Old View Human error is a cause of accidents To explain failure, you must seek human failure Find people’s incorrect assessments, wrong decisions, bad judgments Get rid of ‘bad apples’ replace with new personnel Two Views On Human Error • New View • Error is a symptom of deeper trouble • To explain failure, look for the system failure • Explore how actions and assessments made sense at time • Replacing people leaves problems in place
Error Types Violations involve deliberate deviations from some regulated code of practice or procedure, Reason (1993). They occur because people intentionally break the rules. Short cuts Good reason Familiar situation-wrong package deliberate deviations from a protocol or code of conduct Persons training insufficient to cope These errors occur when people do not have appropriate, or sufficient, information upon which to base their decisions or plans Driving to work on your day off! Autopilot! Professor James Reason ‘Error Types’
Group Work 1 Can you think of one instance where you have made: • A Violation • A Mistake • A lapse • A slip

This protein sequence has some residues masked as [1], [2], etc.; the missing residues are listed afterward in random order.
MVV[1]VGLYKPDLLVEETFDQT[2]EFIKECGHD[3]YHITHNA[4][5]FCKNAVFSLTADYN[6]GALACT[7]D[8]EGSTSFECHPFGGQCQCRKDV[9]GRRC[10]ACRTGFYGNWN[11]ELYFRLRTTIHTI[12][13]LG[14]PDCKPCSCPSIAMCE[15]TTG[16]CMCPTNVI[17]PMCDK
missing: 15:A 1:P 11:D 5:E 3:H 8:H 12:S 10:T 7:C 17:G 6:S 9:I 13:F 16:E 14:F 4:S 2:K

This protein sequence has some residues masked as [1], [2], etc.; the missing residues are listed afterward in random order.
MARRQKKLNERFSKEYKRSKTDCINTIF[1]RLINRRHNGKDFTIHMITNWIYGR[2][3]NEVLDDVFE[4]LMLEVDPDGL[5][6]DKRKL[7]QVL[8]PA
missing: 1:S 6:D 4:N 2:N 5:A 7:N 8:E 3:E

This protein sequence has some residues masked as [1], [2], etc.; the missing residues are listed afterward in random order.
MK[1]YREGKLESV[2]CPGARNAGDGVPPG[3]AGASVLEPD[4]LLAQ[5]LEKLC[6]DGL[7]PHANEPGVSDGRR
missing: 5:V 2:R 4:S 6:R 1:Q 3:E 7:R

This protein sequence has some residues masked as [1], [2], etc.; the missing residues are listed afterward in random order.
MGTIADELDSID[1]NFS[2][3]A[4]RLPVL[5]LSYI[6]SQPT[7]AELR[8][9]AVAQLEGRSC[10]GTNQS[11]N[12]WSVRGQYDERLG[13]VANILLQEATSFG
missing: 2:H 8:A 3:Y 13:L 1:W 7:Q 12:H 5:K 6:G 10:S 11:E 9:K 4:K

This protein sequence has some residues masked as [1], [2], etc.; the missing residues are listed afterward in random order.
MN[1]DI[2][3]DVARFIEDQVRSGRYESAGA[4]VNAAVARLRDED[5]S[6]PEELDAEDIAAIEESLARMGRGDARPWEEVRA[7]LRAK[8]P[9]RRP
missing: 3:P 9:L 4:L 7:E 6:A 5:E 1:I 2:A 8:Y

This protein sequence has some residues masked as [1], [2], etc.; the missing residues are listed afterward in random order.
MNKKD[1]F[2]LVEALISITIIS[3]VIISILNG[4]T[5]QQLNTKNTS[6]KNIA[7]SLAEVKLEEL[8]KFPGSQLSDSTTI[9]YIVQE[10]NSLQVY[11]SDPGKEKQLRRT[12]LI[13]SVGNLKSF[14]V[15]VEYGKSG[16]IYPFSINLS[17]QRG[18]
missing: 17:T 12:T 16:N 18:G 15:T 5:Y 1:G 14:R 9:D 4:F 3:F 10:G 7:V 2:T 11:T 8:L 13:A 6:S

Human errors occur because of: • Inattention • Memory lapse • Failure to communicate • Poorly designed equipment • Exhaustion • Ignorance • Noisy working conditions • A number of other personal and environmental factors
Systems approach • “The systems approach is not about changing the human condition but rather the conditions under which humans work”. J. T Reason, 2001
Process for RCAs • STEP 1: Agree facts of event • STEP 2: Establish causality • STEP 3: Produce Action Plans
CASE EXAMPLE: The Jack and Jill story
Step 1 Identify what happened and antecedents • How far back do you go? • Who do you involve/question? • How much detail do you need? • Where are all your sources of information? • How much time do you have?
RCA - Gathering the information • Incident report • Health records • Policies • Equipment& maintenance records • Audit data • Photographs • Staff rotas • Risk assessments • Training records • Witness accounts • Interviews